Alterations in Physical Integrity. Types of Wounds. Wound: disruption of normal anatomical structure and FX that results from pathological processes beginning internally or externally to the involved organ(s). (p. 1551). Classification of Wounds. Open vs. Closed. Acquisition. Contamination.
Alterations in Physical Integrity
Wound: disruption of normal anatomical structure and FX that results from pathological processes beginning internally or externally to the involved organ(s). (p. 1551)
May take more than a year.
Collagen scar continues to reorganize and gain strength for several months.
Usu. scar tissue has fewer pigmented cells and has a lighter color than normal skin.
drainage stops by day 3 of closure,
wound is epitheliazed by day 4,
inflammation is present up to day 5,
healing edge is present by day 9.
Wound edges do not approximate.
Wound is left open until it becomes filled by scar tissue.
Chance of infection is greater.Inflammatory phase is often chronic
Wound filled with granulation tissue (a form of connective tissue that has a more abundant blood supply than collagen.
Scarring is greater.
There is a time delay between the time of the injury and the approximation of the wound edges.
Attempt by surgeon to allow for effective drainage and cleansing of a clean-contaminated or contaminated wound.
Not closed until all evidence of edema and wound debris has been removed.
Dressing is used to protect.
Serous: Clear, watery
Sanguineous: Hemorrhagic. Specify color.
Serosanguinous: pink to light red in color. Thinner than sanguineous.
Purulent: thick drainage that is often yellow-green in color.
Untreated Wounds – basic first aide
Treated Wounds – prescribed per M.D. or wound care nurse.
Wound Care Protocol
Open Drainage System
Close Drainage system
Drainage Collection Bag (T-tubes)
Close Drainage System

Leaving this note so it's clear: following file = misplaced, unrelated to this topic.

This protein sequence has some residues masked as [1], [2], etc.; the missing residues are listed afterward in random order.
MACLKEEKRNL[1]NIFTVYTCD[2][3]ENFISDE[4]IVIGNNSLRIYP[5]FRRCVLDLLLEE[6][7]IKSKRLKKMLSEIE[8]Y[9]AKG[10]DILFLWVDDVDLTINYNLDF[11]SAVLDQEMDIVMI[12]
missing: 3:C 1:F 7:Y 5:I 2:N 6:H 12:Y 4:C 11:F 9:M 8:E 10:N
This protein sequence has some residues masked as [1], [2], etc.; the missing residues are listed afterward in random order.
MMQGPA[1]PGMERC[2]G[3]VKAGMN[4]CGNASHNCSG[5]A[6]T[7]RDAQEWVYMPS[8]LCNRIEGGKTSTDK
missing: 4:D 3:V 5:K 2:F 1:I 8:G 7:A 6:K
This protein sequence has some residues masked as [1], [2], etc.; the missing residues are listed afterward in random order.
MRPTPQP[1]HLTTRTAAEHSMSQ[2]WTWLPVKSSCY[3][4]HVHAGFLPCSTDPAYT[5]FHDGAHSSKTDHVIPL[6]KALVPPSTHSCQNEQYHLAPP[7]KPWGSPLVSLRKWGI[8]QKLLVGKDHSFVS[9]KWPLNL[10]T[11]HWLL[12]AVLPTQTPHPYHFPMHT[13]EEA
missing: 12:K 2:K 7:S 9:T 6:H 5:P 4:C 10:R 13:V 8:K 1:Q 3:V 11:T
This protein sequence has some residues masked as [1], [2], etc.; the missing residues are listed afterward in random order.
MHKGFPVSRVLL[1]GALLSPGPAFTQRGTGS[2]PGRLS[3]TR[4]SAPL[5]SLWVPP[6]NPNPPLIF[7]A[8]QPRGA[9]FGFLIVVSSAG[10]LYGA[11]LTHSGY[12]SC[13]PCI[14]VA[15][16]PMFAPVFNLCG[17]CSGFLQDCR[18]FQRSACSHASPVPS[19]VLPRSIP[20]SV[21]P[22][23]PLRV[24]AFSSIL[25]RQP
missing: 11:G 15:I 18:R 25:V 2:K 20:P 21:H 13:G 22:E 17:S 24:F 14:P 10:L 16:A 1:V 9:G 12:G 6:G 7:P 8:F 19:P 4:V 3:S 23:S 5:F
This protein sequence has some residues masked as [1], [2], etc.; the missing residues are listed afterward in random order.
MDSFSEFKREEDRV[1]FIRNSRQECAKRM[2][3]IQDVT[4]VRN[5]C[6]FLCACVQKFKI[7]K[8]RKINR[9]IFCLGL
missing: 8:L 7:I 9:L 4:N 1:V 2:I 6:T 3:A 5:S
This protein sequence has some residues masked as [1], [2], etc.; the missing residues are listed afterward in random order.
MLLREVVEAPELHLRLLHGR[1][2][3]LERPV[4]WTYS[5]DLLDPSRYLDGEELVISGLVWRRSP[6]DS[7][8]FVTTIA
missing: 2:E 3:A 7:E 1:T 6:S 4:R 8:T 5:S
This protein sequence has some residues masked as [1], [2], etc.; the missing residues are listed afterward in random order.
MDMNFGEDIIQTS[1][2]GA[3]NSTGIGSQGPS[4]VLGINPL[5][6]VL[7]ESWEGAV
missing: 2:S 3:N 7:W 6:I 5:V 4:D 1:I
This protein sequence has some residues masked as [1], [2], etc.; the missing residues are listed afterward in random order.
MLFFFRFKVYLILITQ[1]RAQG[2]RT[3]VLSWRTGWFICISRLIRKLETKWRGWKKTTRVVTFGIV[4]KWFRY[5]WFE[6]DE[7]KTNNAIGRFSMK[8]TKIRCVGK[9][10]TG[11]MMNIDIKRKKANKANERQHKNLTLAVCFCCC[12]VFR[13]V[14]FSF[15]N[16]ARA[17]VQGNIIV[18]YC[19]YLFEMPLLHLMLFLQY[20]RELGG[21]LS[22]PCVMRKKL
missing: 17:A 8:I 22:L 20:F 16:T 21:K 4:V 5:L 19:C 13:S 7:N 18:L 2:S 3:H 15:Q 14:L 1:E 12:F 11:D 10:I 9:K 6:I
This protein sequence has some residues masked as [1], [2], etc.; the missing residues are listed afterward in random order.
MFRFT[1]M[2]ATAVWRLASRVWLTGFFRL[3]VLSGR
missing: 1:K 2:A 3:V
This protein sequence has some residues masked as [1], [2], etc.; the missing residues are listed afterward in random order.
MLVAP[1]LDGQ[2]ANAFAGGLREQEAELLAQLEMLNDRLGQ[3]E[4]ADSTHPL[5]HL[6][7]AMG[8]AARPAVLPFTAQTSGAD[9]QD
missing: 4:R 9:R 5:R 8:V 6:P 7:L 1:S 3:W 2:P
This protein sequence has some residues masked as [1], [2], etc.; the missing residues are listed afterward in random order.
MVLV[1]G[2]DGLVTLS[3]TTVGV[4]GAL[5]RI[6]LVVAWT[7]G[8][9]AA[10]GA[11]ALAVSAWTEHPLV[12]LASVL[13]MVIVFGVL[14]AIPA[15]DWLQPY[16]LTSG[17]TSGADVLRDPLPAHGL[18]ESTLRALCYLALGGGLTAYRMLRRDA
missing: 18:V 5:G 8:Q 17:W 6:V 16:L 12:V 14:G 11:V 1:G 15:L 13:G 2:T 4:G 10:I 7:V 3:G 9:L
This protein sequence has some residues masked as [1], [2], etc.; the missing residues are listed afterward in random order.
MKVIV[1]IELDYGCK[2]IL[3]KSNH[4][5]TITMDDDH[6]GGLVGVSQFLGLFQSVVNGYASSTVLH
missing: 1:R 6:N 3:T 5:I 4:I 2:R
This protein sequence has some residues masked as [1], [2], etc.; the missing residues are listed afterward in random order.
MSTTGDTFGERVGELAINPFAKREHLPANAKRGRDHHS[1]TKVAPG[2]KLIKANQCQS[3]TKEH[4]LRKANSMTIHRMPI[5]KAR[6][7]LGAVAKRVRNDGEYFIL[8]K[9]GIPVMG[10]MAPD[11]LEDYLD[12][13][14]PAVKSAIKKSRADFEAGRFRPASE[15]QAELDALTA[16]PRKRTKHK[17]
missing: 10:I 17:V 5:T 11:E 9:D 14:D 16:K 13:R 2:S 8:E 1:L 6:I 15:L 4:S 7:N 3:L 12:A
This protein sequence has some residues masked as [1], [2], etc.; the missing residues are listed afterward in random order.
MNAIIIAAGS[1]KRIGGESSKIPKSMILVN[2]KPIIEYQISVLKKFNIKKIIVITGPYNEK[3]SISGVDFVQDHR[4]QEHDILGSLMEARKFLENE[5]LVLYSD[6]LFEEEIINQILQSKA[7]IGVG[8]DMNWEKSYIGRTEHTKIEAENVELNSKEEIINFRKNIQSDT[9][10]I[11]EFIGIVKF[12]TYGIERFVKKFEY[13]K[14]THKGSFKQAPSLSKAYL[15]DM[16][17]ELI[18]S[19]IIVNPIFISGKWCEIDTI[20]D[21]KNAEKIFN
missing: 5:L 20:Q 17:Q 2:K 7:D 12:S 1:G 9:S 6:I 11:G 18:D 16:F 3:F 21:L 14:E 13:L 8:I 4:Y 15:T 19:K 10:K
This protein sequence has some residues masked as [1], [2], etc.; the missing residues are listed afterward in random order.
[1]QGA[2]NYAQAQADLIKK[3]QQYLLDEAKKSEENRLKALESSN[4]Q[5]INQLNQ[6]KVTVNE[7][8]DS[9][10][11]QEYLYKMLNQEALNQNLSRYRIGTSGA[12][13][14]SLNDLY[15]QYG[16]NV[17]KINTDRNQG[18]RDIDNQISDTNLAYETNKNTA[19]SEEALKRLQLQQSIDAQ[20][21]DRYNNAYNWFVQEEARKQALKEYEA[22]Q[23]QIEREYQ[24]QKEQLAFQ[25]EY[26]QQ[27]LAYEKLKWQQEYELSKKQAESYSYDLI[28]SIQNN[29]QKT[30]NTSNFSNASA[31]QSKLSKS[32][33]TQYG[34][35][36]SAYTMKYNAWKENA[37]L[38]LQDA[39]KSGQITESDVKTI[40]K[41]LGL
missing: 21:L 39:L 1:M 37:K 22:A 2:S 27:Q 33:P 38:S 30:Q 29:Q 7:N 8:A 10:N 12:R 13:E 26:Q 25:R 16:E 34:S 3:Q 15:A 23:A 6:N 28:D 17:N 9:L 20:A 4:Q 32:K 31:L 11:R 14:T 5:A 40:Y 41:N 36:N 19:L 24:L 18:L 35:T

Tissue Ischemia: local absence of blood flow/major reduction in blood flow
Blanching: Normal red tones of light-skinned client are absent. Does not occur in clients with darkly pigmented skin.
Darkly pigmented skin: Skin that remains unchanged (does not blanch) when pressure is applied over a boney prominence – irrespective of the client’s race or ethnicity.
Normal Reactive Hyperemia: Visible effect of localized vasodilatation, the body’s normal response to lack of blood flow to the underlying tissue. Area blanches with fingertip pressure. Lasts less than 1 hour.
Abnormal reactive hyperemia: Excessive vasodilatation and induration in response to pressure. The skin appears bright pink to red. Lasts more than 1 hour to 2 weeks after the removal of the pressure. Does not blanch.
Characteristics of Intact Dark Skin that might alert nurses to the potential for pressure ulcers (p. 1546)
Impaired Sensory input
Impaired motor fx
Alteration in LOC
Impaired peripheral circulation
(no skin loss)
(no skin loss)
(Shallow crater – involves epidermis and/or dermis)
Shallow crater – involves epidermis and/or dermis)
(Full thickness involving damage/necrosis of subc. Tissue. Does not extend down through underlying fascia)